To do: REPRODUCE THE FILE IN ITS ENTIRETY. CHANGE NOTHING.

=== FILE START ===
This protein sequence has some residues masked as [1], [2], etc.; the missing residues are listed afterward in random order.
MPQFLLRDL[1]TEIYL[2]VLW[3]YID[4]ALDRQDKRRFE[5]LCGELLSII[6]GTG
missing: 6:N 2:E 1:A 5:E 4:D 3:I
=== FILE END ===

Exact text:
This protein sequence has some residues masked as [1], [2], etc.; the missing residues are listed afterward in random order.
MPQFLLRDL[1]TEIYL[2]VLW[3]YID[4]ALDRQDKRRFE[5]LCGELLSII[6]GTG
missing: 6:N 2:E 1:A 5:E 4:D 3:I